My grandparents loved the lake and I think what drew them to this particular cottage was the lake views:


Cottage Porch View


Lakeside

The camp lot was quite large – I’d say well over an acre – with lots of space from the neighbors on each side. The cottage also sat up on high ground.


Spring time view of camp from the water


Uphill from the lake, boathouse door open


Almost like glass


Lake view through the trees


Family Fun


Grandmother & Me

This was my first summer at Little Sebago Lake – I was three years old and my earliest memories are all about Grandmother making me feel comfortable in the water – walking, playing with her in an inner tube and, eventually, swimming.

The summers I spent on Little Sebago Lake are filled with nothing but warm memories.

In late August, there were some last looks around the lake:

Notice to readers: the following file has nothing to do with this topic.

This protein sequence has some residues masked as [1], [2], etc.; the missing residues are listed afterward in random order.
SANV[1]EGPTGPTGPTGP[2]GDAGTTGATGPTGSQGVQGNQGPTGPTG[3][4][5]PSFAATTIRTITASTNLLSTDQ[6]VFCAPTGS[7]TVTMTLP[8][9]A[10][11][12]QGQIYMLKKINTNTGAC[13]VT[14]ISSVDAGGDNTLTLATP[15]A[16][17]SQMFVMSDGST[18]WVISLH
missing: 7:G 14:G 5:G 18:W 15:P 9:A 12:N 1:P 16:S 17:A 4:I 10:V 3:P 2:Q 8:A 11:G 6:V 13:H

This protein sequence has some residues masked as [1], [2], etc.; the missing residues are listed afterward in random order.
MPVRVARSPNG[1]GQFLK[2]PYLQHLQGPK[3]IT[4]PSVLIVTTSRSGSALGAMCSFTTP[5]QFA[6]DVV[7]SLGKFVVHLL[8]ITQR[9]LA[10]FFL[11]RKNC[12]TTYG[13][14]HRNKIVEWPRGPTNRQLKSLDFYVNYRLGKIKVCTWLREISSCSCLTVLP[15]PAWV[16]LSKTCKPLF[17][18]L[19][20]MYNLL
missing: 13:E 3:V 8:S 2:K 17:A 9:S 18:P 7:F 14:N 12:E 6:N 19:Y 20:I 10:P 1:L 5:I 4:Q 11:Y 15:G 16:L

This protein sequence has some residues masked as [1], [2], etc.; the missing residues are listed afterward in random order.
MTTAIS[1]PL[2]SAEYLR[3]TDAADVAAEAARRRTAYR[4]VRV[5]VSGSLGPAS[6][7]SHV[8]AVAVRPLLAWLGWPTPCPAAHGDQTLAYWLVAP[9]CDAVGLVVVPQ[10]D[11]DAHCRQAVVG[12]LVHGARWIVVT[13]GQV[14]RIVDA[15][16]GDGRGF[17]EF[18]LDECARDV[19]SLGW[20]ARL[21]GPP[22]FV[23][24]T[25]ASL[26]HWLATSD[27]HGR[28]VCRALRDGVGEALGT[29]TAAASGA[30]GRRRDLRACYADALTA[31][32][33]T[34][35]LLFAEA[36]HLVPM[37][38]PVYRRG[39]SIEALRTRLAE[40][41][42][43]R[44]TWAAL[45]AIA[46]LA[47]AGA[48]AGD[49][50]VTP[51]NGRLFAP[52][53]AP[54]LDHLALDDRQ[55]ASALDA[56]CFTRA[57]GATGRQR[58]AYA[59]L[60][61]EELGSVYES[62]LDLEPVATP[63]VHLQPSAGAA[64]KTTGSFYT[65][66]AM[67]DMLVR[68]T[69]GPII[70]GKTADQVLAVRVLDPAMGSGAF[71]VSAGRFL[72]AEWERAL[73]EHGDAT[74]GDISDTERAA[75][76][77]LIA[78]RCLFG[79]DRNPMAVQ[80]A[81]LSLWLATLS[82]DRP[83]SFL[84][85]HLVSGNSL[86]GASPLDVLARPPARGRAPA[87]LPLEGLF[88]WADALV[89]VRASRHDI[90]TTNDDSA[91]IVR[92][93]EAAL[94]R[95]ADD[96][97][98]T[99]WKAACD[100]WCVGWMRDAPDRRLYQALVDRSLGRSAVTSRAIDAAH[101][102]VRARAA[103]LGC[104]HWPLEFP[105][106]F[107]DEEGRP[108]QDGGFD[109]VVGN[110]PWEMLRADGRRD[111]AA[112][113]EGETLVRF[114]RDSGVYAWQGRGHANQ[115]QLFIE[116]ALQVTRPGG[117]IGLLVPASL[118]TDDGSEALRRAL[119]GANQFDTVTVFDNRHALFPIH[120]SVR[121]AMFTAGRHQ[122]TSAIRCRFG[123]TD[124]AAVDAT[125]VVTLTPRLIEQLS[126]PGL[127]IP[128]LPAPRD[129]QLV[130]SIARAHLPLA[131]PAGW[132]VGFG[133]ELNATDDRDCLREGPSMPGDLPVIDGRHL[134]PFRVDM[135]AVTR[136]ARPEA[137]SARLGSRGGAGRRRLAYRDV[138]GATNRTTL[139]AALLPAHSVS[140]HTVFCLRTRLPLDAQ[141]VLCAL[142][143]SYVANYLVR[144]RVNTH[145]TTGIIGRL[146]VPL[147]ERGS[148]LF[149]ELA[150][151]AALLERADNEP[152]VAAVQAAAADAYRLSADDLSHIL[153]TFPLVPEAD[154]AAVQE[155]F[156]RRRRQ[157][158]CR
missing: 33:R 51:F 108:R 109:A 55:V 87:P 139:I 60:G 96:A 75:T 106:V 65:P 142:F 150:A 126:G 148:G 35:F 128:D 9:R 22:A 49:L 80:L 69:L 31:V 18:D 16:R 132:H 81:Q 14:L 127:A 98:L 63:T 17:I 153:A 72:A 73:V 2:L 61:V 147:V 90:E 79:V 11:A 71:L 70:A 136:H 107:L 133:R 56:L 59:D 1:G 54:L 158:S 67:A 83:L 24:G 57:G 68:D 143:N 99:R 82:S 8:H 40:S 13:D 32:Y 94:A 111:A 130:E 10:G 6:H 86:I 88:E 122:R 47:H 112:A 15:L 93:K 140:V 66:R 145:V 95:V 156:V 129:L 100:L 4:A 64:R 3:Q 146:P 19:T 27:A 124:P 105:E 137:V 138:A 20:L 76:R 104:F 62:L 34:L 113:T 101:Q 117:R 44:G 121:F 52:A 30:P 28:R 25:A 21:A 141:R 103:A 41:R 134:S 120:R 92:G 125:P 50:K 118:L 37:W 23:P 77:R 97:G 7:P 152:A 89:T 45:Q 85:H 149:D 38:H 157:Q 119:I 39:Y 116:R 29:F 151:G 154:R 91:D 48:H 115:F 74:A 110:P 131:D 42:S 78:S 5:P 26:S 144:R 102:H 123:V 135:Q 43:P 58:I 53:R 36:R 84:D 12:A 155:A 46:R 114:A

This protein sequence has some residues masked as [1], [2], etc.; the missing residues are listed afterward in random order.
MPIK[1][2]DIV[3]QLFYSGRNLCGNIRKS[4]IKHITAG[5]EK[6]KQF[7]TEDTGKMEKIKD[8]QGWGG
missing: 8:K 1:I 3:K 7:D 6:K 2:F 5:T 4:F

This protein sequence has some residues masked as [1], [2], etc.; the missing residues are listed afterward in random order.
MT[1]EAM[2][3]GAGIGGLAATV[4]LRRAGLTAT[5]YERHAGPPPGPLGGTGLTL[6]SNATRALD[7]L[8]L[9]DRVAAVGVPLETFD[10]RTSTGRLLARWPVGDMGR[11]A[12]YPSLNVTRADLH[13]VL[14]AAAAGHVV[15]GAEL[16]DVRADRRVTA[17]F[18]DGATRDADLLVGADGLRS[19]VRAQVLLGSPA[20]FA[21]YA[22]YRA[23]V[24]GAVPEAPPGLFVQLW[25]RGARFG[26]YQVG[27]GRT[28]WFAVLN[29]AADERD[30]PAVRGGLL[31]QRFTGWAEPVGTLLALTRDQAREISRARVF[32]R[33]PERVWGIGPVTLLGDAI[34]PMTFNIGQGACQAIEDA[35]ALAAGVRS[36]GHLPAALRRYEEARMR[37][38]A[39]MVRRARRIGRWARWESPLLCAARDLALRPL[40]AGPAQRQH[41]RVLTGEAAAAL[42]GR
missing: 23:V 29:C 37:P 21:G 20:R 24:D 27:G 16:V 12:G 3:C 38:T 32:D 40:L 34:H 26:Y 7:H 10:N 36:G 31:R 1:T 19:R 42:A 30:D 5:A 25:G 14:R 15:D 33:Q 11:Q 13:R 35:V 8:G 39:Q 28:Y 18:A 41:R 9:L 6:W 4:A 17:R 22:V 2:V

All good things come to an end, though, and, as Labor Day approached, the camp shut down for the winter and we headed back to the real world.


Fall is coming!

Those were definitely the good old days! I never realized how lucky I was as a kid, but I appreciate every moment spent on the lake now.

Reminiscing – Good Old Days on Little Sebago Lake

It’s June and it’s Summertime, which always brings back memories of the wonderful years I spent with my grandparents on Little Sebago Lake.

My grandparents, Vernon and Hazel Adams, rented their camp for a number of years – I think from the late 1940s until around 1954 – and then finally purchased the property in the middle lake area.